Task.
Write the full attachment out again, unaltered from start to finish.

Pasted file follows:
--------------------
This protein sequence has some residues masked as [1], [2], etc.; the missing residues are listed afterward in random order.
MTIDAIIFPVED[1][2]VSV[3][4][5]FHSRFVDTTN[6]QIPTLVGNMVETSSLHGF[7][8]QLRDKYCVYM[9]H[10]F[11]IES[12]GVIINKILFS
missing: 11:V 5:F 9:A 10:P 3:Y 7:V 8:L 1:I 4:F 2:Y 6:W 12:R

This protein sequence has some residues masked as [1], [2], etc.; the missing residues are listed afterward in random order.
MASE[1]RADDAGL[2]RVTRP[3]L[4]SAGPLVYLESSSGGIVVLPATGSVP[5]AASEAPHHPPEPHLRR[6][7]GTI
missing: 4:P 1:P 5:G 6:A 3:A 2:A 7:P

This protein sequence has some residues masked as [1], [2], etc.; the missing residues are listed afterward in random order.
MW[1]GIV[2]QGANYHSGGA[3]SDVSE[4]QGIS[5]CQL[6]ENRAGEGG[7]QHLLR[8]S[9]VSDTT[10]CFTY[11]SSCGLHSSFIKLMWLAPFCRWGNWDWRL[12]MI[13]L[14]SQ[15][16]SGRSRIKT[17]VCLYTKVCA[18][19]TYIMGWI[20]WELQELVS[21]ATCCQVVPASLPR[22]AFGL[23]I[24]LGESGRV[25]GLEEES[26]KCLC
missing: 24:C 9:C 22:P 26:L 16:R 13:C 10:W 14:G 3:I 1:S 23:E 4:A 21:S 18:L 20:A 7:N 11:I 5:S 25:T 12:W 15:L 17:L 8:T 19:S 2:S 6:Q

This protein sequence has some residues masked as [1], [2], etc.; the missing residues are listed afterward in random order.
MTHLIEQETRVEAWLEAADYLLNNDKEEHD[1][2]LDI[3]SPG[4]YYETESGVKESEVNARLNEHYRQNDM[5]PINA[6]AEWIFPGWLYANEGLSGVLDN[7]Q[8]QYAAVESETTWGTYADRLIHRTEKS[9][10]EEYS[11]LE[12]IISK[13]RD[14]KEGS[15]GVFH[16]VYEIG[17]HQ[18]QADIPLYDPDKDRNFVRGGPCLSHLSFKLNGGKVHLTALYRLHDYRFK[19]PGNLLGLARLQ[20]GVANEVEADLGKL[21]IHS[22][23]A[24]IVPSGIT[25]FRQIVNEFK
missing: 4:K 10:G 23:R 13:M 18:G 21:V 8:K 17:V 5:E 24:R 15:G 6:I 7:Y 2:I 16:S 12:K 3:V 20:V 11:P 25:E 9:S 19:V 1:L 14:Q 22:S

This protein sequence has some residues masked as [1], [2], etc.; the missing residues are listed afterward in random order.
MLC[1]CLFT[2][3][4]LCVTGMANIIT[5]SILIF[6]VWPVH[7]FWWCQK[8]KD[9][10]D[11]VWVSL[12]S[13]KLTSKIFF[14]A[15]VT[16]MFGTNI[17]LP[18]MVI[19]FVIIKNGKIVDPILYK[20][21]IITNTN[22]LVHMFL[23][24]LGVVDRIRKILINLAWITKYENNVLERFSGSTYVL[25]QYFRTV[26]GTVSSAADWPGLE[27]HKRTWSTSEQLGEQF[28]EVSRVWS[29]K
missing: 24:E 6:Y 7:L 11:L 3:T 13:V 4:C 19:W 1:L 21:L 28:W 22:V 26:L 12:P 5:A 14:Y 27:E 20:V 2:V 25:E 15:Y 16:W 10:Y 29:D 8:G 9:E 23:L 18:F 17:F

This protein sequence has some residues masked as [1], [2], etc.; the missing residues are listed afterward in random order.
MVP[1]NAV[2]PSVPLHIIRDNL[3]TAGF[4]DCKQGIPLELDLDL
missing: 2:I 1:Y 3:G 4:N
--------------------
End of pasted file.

This protein sequence has some residues masked as [1], [2], etc.; the missing residues are listed afterward in random order.
MTIDAIIFPVED[1][2]VSV[3][4][5]FHSRFVDTTN[6]QIPTLVGNMVETSSLHGF[7][8]QLRDKYCVYM[9]H[10]F[11]IES[12]GVIINKILFS
missing: 11:V 5:F 9:A 10:P 3:Y 7:V 8:L 1:I 4:F 2:Y 6:W 12:R

This protein sequence has some residues masked as [1], [2], etc.; the missing residues are listed afterward in random order.
MASE[1]RADDAGL[2]RVTRP[3]L[4]SAGPLVYLESSSGGIVVLPATGSVP[5]AASEAPHHPPEPHLRR[6][7]GTI
missing: 4:P 1:P 5:G 6:A 3:A 2:A 7:P

This protein sequence has some residues masked as [1], [2], etc.; the missing residues are listed afterward in random order.
MW[1]GIV[2]QGANYHSGGA[3]SDVSE[4]QGIS[5]CQL[6]ENRAGEGG[7]QHLLR[8]S[9]VSDTT[10]CFTY[11]SSCGLHSSFIKLMWLAPFCRWGNWDWRL[12]MI[13]L[14]SQ[15][16]SGRSRIKT[17]VCLYTKVCA[18][19]TYIMGWI[20]WELQELVS[21]ATCCQVVPASLPR[22]AFGL[23]I[24]LGESGRV[25]GLEEES[26]KCLC
missing: 24:C 9:C 22:P 26:L 16:R 13:C 10:W 14:G 3:I 1:S 23:E 4:A 21:S 18:L 20:A 7:N 11:I 5:S 25:T 12:W 15:L 17:L 8:T 19:S 2:S 6:Q

This protein sequence has some residues masked as [1], [2], etc.; the missing residues are listed afterward in random order.
MTHLIEQETRVEAWLEAADYLLNNDKEEHD[1][2]LDI[3]SPG[4]YYETESGVKESEVNARLNEHYRQNDM[5]PINA[6]AEWIFPGWLYANEGLSGVLDN[7]Q[8]QYAAVESETTWGTYADRLIHRTEKS[9][10]EEYS[11]LE[12]IISK[13]RD[14]KEGS[15]GVFH[16]VYEIG[17]HQ[18]QADIPLYDPDKDRNFVRGGPCLSHLSFKLNGGKVHLTALYRLHDYRFK[19]PGNLLGLARLQ[20]GVANEVEADLGKL[21]IHS[22][23]A[24]IVPSGIT[25]FRQIVNEFK
missing: 4:K 10:G 23:R 13:M 18:G 21:V 8:K 17:V 5:E 24:R 15:G 6:I 7:Y 2:I 16:S 12:K 3:V 20:V 11:P 25:E 9:S 19:V 1:L 14:Q 22:S

This protein sequence has some residues masked as [1], [2], etc.; the missing residues are listed afterward in random order.
MLC[1]CLFT[2][3][4]LCVTGMANIIT[5]SILIF[6]VWPVH[7]FWWCQK[8]KD[9][10]D[11]VWVSL[12]S[13]KLTSKIFF[14]A[15]VT[16]MFGTNI[17]LP[18]MVI[19]FVIIKNGKIVDPILYK[20][21]IITNTN[22]LVHMFL[23][24]LGVVDRIRKILINLAWITKYENNVLERFSGSTYVL[25]QYFRTV[26]GTVSSAADWPGLE[27]HKRTWSTSEQLGEQF[28]EVSRVWS[29]K
missing: 24:E 6:Y 7:L 11:L 3:T 13:V 4:C 19:W 1:L 21:L 28:W 22:V 26:L 12:P 5:A 14:Y 27:E 20:V 2:V 25:E 15:Y 16:W 10:Y 29:D 8:G 9:E 23:L 18:F 17:F

This protein sequence has some residues masked as [1], [2], etc.; the missing residues are listed afterward in random order.
MVP[1]NAV[2]PSVPLHIIRDNL[3]TAGF[4]DCKQGIPLELDLDL
missing: 2:I 1:Y 3:G 4:N